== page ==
Wednesday, February 9, 2011

COMMENTARY: Does the Russian Government Overextend Itself for Patriarch Kirill?

The Russian Constitution says that the church is separate from the state in Russia.

Nonetheless, Patriarch Kirill of Moscow and All Russia is treated as a state official, because the Russian government provides him with free protection by the Federal Guard Service.

Moreover, Patriarch Kirill, the head of Russia's Orthodox Church -- the largest religious community in Russia -- has also been granted the use of a car by the Russian government. Strange as it may seem, the state-owned car that the Patriarch has been allowed to use has a flashing blue light that he can also use.

The major reason for Patriarch Kirill having a car with a blue light is to prevent the vehicle he is using from being stuck in Moscow traffic jams. I find this Russian government benefit for Patriarch Kirill to be incredible, since it "crosses the line."

Is it not the purpose of a flashing blue light on a vehicle -- usually allowed only on police and fire vehicles -- to permit that vehicle to rush to an emergency scene in order to save lives?

Is Patriarch Kirill's time so critical that he should not have to drive through traffic jams in Moscow like all other non-emergency vehicles? True, Patriarch Kirill is the head of Russia's largest religious community, but does that justify his use of a car equipped with with a blue light that he is free to use to avoid traffic?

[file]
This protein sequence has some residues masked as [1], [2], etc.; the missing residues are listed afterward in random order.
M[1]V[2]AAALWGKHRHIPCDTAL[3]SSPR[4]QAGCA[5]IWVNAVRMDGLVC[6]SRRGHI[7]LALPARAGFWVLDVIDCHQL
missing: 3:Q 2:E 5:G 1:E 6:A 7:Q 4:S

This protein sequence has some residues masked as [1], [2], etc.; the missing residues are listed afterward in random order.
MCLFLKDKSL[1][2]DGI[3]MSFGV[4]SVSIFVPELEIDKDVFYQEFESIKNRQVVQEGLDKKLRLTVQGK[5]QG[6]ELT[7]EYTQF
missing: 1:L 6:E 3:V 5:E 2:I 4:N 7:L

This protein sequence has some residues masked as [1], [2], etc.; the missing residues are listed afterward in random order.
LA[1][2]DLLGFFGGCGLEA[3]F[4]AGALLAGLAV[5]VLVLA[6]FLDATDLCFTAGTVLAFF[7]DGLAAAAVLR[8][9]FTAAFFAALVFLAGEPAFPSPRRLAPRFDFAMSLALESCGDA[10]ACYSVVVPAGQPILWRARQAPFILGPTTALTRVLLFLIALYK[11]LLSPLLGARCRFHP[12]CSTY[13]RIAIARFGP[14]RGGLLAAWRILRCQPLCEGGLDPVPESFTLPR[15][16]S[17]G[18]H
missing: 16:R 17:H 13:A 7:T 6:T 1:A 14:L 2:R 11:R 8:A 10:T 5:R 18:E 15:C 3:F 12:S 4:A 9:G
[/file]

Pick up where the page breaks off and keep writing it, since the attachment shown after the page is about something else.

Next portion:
The Jewish, Islamic, Catholic and other heads of religious communities in Russia are not provided by the Russian government with cars or with free protection by Russian security guards.

I can understand the Russian government's reasons for providing Patriarch Kirill with security protection -- especially in view of the fact that several Orthodox priests in Russia have been assassinated during the past two years.

But I believe that allowing Patriarch Kirill to use a state-owned car equipped with a flashing blue light to avoid traffic jams makes a mockery of the real purpose of such a vehicle; namely, to save time by rushing to the scene of a vehicular accident, a fire, or chaos, in an effort to save lives and to minimize the effects of a dangerous occurrence.

No comments:

Post a Comment